Away from the John Lewis advert, the high street decorations and the candied orange in Heston Blumenthal’s Christmas pudding, this gem of a book introduced and curated by Emma Thompson and Greg Wise celebrates the importance of kindness and generosity, acceptance and tolerance – and shows us that these values are not just for Christmas. 

25p of the proceeds received by Quercus from each audiobook sold will be donated to Crisis and The Refugee Council.

Crisis is a registered charity in the UK with charity nos. W1082947 (England/Wales) and SC040094 (Scotland). Refugee Council is a registered charity in the UK with charity no. 1014576.

©2019 Greg Wise and Emma Thompson (P)2019 Quercus Editions Limited

~ On my bedside table ~

Magic Under the Mistletoe

I’m currently reading Magic Under the Mistletoe by Lucy Coleman for the blog tour. It’s really getting me into the Christmas spirit and I can’t wait to share my review with you here on 20th November.


What have you been reading and buying this week? Let me know by leaving a reply in the box below.

Until next week, happy reading!

A Week in Books · Advanced Review Copy · Blog Tours · Book Post · Books · Cathy Kelly · fiction · Giveaway · Hans Fallada · Kathleen McGurl · Linn B. Halton · Literary Lowdown · Lucy Foley · Rosanna Ley · Rowan Coleman · Stacey Halls · Sylvia Day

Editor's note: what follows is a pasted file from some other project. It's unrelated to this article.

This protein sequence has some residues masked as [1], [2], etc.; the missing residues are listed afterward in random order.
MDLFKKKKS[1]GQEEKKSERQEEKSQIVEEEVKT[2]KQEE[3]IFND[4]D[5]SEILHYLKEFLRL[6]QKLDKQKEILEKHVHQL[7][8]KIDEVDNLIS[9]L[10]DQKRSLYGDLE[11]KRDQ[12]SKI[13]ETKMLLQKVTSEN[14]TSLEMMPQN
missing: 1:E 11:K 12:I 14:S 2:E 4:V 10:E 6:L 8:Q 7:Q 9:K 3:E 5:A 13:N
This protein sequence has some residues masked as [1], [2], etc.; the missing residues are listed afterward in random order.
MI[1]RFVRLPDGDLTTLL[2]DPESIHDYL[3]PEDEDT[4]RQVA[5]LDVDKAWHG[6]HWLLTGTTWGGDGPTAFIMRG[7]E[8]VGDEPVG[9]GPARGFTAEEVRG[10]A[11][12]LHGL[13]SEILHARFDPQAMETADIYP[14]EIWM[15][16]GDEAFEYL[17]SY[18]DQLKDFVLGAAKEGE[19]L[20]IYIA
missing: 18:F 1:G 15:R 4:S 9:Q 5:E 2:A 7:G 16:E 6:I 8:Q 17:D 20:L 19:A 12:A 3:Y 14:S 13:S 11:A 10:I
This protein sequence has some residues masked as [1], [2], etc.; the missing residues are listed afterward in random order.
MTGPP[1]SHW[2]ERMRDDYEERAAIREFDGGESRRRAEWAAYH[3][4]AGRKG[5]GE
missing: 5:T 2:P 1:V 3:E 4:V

Sarah’s Vignettes Literary Lowdown ~ 1/09/2019

Welcome to this week’s round-up of what’s been going on here at Sarah’s Vignettes, on social media, the books I’ve been adding to my shelves and other bookish delights. Keep scrolling to get the lowdown.

~ On the blog ~

The Stationmaster's Daughter by Kathleen McGurl

On Monday, I shared my review for The Stationmaster’s Daughter by Kathleen McGurl, as part of the blog tour. It’s a poignant story set between 1936 and present day. I love a time slip novel!


Shelf Control

On Wednesday, I took part in a meme run by fellow book blogger Lisa over at Bookshelf Fantasies called Shelf Control. The idea is to choose a book on your bookshelf that you haven’t read yet and talk about when you got it and why you want to read it.

This week, I chose Last Dance in Havana by Rosanna Ley.

Last Dance in Havana by Rosanna Ley

On Friday, it was Sarah’s Vignettes stop on the blog tour for Butterfly in Frost, the latest novel by Sylvia Day. I didn’t have time to read this one for a review so I hosted a giveaway to win a copy of the book.